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I am trying to copy a text file to a buffer in order to send it over the socket. As soon as the text file does not have any newlines (or \n), the file is successfully copied into buffer. But, whenever there are multiple lines in a text file, I get an error, "Unable to copy file into buffer".

Below is the code snippet:

//=====================Sending a File at Socket=========================
   FILE *fp = fopen("File.txt", "r+");
   char file_buffer[1000];

   fseek(fp, 0, SEEK_END);
   size_t file_size = ftell(fp); //calculating File Size

   fseek(fp, 0, SEEK_SET);
   int bytes_read=0;
   if((bytes_read=fread(file_buffer, 1, file_size, fp))<=0)
     {
       MessageBox( NULL,
               "Unable to copy file into buffer",
               "Error!",
               MB_ICONEXCLAMATION | 
               MB_OK);
      exit(1);
     }
     MessageBox( NULL,
             file_buffer,
            "File copied in Buffer",
            MB_ICONEXCLAMATION | 
            MB_OK);

NOTE: The code works perfectly fine if the text file contains no new lines.

share|improve this question
1  
What is file_size? –  Rohan May 8 '13 at 5:10
    
note for efficiency, the 1 should be third argument to fread(), not second. Would you rather read file_size 1-byte elements, or one file_size-sized item? –  Elchonon Edelson May 8 '13 at 5:43
    
@Rohan : I edited my code for file_size –  Princess May 8 '13 at 6:05
2  
You do yourself a favour adding the value of errno and the result of ferror() to the error message you are giving if fread() returns 0. –  alk May 8 '13 at 7:21
1  
OT: fread() returns a size_t, which unsigned per defintion, so there is no need to test for <0. –  alk May 8 '13 at 7:22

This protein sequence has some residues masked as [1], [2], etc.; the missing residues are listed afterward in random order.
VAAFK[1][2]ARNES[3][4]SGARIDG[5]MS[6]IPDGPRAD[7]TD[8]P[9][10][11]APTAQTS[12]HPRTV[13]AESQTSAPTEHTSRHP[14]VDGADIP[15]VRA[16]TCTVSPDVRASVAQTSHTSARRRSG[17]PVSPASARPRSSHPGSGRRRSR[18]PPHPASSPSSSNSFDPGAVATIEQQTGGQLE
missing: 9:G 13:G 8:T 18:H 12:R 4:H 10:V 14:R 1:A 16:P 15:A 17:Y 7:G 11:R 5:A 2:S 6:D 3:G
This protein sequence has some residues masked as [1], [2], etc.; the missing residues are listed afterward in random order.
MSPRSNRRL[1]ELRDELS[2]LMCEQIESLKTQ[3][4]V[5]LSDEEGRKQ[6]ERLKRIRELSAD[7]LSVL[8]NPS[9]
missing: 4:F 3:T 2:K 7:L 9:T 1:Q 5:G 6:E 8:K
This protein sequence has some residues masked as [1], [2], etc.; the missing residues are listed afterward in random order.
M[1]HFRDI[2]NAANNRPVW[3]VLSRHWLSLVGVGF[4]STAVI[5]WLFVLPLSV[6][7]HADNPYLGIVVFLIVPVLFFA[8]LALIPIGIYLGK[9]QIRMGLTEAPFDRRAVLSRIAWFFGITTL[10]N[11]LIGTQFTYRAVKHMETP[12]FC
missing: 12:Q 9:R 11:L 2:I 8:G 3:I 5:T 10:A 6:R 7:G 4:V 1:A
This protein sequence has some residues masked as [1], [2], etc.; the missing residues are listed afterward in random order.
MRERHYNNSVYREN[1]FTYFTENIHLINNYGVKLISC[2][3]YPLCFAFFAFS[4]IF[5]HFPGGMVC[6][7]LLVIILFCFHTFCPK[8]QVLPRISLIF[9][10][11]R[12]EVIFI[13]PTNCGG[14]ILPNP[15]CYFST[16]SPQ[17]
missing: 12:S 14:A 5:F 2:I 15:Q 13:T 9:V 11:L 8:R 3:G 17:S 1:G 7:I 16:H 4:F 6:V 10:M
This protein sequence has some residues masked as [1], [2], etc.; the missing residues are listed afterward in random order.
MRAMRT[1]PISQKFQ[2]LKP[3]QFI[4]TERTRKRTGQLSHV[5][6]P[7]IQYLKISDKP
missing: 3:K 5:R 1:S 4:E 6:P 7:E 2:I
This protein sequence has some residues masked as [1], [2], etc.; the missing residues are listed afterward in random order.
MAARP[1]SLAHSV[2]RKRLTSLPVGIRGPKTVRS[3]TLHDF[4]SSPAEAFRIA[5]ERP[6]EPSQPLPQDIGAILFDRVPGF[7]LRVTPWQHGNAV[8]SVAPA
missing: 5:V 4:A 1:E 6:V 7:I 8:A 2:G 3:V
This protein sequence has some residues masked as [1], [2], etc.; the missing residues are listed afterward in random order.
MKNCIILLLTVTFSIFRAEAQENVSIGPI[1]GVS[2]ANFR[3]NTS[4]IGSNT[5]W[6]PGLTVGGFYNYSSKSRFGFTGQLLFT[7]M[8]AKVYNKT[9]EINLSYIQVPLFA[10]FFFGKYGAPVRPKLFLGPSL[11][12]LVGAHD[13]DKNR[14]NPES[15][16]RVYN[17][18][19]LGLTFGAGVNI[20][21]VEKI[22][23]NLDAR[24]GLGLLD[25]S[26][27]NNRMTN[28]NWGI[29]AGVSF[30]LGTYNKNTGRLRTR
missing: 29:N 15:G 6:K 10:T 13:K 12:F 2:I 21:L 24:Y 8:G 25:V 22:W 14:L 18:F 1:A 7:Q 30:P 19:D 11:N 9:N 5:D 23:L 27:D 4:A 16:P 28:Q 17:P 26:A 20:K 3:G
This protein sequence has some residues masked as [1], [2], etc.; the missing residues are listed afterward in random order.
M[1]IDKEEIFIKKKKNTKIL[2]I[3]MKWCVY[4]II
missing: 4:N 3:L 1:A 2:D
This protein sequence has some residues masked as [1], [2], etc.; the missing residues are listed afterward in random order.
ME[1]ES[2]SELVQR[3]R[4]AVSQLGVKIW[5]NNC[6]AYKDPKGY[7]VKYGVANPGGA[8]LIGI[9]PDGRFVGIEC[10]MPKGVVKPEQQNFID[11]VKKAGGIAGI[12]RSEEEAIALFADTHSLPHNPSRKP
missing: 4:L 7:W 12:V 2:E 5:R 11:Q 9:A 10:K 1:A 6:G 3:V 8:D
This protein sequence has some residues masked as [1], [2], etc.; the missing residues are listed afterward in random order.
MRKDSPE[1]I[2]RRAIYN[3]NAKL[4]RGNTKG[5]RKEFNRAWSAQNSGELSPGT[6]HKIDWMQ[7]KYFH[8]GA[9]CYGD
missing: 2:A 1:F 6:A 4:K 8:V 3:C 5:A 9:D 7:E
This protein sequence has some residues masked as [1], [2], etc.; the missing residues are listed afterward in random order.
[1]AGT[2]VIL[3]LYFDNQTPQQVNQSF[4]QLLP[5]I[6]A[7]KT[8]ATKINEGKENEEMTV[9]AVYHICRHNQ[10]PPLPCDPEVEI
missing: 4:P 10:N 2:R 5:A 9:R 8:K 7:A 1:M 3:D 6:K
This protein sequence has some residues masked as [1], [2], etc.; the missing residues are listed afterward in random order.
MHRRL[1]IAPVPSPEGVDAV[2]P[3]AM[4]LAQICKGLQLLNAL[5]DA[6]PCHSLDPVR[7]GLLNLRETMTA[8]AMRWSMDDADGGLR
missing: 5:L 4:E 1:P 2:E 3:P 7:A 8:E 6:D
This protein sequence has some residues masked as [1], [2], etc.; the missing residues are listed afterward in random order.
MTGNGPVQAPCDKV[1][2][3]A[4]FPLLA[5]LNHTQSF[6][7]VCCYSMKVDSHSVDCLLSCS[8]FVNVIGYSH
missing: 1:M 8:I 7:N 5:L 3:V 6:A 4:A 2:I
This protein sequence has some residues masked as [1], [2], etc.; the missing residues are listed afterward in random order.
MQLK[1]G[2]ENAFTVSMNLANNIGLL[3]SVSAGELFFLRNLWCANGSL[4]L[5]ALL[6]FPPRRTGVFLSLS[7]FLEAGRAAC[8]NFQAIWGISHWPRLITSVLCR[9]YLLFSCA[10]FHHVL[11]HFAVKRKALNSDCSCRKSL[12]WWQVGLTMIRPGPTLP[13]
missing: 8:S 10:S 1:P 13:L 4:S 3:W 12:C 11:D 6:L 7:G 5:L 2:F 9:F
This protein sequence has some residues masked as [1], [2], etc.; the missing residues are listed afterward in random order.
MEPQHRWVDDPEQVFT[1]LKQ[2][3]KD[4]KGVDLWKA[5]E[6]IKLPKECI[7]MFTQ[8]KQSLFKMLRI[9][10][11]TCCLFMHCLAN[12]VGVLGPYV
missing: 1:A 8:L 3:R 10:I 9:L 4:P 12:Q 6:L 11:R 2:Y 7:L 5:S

1 Answer 1

up vote 3 down vote accepted

Short answer

Open the file with the "rb+" mode instead of "r+",


Long answer

You are opening the file with the "r+" mode. With that mode all "\r\n" sequences (that is Windows line endings") are translated into "\n" (that is Unix line endings).

But the file size returned by ftell will give you the real file size without translation.

Example

Content of File.txt

12\r\n34

The size of this file is 6 bytes

Content of file_buffer after fread with "r+" mode :

12\n34

In that case the return value of fread will be 5.

Content of file_buffer after fread with "rb+" mode :

12\r\n34

In that case the return value of fread will be 6. You can check this with the debugger. Read the documentation of fopen.

More problems in your code

Your call to MessageBox will display the file contents possibly followed by garbage because you are not putting a zero terminator.

Add this to your program after the call to fread

file_buffer[bytes_read] = 0 ;

Testing an error condition with fread by testing if its return value is < 0 is not correct; anyway the return value type of fread is size_t (which is unsigned) and not int, write size_t bytes_read=0; instead of int bytes_read=0;

Excerpt from the fread documentation:

fread returns the number of full items actually read, which may be less than count if an error occurs or if the end of the file is encountered before reaching count. Use the feof or ferror function to distinguish a read error from an end-of-file condition. If size or count is 0, fread returns 0 and the buffer contents are unchanged. If stream or buffer is a null pointer, fread invokes the invalid parameter handler, as described in Parameter Validation. If execution is allowed to continue, this function sets errno to EINVAL and returns 0.

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1  
This does not explain why fread() returns 0, does it? –  alk May 8 '13 at 7:23
    
@alk: actually we don't know if it return 0 or a something < 0. But you are right it doesn't explain it really. –  Michael Walz May 8 '13 at 7:32
1  
We surely know it's 0. Please see my comment to the OP on what fread() returns. –  alk May 8 '13 at 9:27
    
@MichaelWalz : Thank you so much :) –  Princess May 8 '13 at 10:16
    
@alk: ok, I know what you mean. –  Michael Walz May 8 '13 at 11:45

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